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Am J Clin Nutr. 2008 Apr;87(4):839-45.

Predictors of iron status in well-nourished 4-y-old children.

Author information

  • 1Department of Food and Nutrition and the Division of Pediatrics, Department of Clinical Sciences, Umeå University, Umeå, Sweden. inger.ohlund@kost.umu.se

Abstract

BACKGROUND:

Iron status in childhood is influenced by diet. Other factors affecting iron status at that age are unclear.

OBJECTIVES:

The objectives of the study were to evaluate iron status in 4-y-old children, to track that status from infancy to childhood, and to examine the associations of iron status with dietary factors, growth, and heredity.

DESIGN:

This study consisted of a longitudinal follow-up at age 4 y of children (n = 127) from the cohort of a study that began at age 6 mo. Blood samples and anthropometry were assessed in both children and their parents; food records were collected from children only.

RESULTS:

Dietary intake was not significantly correlated with hemoglobin concentrations, whereas the consumption of meat products had a positive effect on serum ferritin concentrations and mean corpuscular volume in boys (P = 0.015 and 0.04, respectively). The prevalences of anemia and iron deficiency were low, affecting 2 (1.8%) and 3 (2.8%) children, respectively; no child had iron deficiency anemia. There was significant within-subject tracking of hemoglobin and mean corpuscular volume from age 6 mo to 4 y. The mother's but not the father's hemoglobin correlated with the child's hemoglobin over time.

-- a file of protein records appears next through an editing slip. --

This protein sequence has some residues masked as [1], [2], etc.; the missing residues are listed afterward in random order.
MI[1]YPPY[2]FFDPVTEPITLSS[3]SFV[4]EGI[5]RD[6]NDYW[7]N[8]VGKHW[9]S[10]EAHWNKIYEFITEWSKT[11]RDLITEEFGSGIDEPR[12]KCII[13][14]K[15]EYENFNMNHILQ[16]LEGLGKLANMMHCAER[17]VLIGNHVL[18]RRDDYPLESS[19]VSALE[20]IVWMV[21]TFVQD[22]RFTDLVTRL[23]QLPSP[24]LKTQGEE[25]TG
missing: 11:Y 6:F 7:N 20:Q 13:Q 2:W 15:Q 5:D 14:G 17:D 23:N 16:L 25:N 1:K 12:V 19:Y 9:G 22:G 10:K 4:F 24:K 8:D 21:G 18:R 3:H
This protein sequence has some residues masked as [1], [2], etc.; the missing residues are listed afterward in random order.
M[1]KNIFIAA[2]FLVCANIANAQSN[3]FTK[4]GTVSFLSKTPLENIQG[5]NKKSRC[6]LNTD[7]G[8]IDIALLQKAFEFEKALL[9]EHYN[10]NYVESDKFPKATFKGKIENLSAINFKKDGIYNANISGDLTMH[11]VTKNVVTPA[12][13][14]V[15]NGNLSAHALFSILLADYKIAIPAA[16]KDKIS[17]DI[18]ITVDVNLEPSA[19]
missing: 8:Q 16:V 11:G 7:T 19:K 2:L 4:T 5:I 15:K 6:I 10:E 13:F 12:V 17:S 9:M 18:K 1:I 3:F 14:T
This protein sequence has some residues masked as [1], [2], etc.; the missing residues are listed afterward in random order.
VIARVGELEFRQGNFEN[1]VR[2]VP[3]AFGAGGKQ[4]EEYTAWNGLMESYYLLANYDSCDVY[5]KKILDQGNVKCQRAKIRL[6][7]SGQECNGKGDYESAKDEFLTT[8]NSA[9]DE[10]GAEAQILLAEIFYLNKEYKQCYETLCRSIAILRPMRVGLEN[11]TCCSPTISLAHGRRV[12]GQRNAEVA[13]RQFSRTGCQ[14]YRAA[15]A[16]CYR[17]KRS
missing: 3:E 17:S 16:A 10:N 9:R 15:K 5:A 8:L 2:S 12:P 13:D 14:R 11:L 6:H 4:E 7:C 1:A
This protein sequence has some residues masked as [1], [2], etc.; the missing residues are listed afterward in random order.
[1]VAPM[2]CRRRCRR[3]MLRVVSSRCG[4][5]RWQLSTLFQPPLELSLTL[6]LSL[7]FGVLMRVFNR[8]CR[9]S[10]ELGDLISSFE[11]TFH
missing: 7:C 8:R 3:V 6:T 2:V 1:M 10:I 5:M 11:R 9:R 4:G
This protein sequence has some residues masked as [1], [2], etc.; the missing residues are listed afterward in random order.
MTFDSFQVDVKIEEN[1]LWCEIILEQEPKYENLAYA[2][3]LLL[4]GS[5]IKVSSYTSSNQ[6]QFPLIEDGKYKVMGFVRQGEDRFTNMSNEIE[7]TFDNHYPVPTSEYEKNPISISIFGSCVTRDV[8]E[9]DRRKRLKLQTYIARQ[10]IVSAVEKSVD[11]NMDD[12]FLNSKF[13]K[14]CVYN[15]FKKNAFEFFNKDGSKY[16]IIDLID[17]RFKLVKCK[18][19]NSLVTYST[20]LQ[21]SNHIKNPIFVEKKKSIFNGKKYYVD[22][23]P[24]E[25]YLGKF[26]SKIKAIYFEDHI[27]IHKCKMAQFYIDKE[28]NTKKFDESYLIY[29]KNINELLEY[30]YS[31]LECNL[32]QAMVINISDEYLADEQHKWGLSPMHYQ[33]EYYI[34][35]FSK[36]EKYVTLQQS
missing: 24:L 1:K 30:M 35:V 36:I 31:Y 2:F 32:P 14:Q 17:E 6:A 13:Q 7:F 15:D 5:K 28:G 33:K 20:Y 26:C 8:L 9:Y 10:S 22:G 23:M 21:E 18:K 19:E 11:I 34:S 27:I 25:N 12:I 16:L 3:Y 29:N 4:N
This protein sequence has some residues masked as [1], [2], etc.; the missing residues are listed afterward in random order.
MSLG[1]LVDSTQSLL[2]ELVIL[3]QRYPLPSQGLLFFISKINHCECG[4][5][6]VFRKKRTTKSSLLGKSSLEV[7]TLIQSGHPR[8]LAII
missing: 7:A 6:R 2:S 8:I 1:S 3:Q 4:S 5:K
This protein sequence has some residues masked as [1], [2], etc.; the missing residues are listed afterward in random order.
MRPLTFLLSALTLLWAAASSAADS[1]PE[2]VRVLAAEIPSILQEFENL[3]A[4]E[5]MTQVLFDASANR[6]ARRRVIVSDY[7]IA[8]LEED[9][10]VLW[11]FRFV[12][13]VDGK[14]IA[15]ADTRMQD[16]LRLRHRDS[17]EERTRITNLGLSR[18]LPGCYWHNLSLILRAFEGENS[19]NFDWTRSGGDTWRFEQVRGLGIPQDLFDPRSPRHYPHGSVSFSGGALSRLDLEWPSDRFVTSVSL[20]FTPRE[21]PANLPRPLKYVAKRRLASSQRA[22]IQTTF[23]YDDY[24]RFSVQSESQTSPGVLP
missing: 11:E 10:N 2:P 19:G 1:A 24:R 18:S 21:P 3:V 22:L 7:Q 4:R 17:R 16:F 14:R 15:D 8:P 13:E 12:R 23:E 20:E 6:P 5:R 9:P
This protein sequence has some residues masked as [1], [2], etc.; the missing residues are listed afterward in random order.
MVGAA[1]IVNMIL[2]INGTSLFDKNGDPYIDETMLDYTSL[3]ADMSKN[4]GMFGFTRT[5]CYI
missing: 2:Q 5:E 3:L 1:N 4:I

CONCLUSIONS:

Food choices had little effect on iron status. Hemoglobin concentrations and mean corpuscular volume were tracked from infancy to childhood. In healthy, well-nourished children with a low prevalence of iron deficiency, the mother's hemoglobin was significantly associated with that of her child, but the underlying mechanism is unclear.

PMID:
18400705
[PubMed - indexed for MEDLINE]
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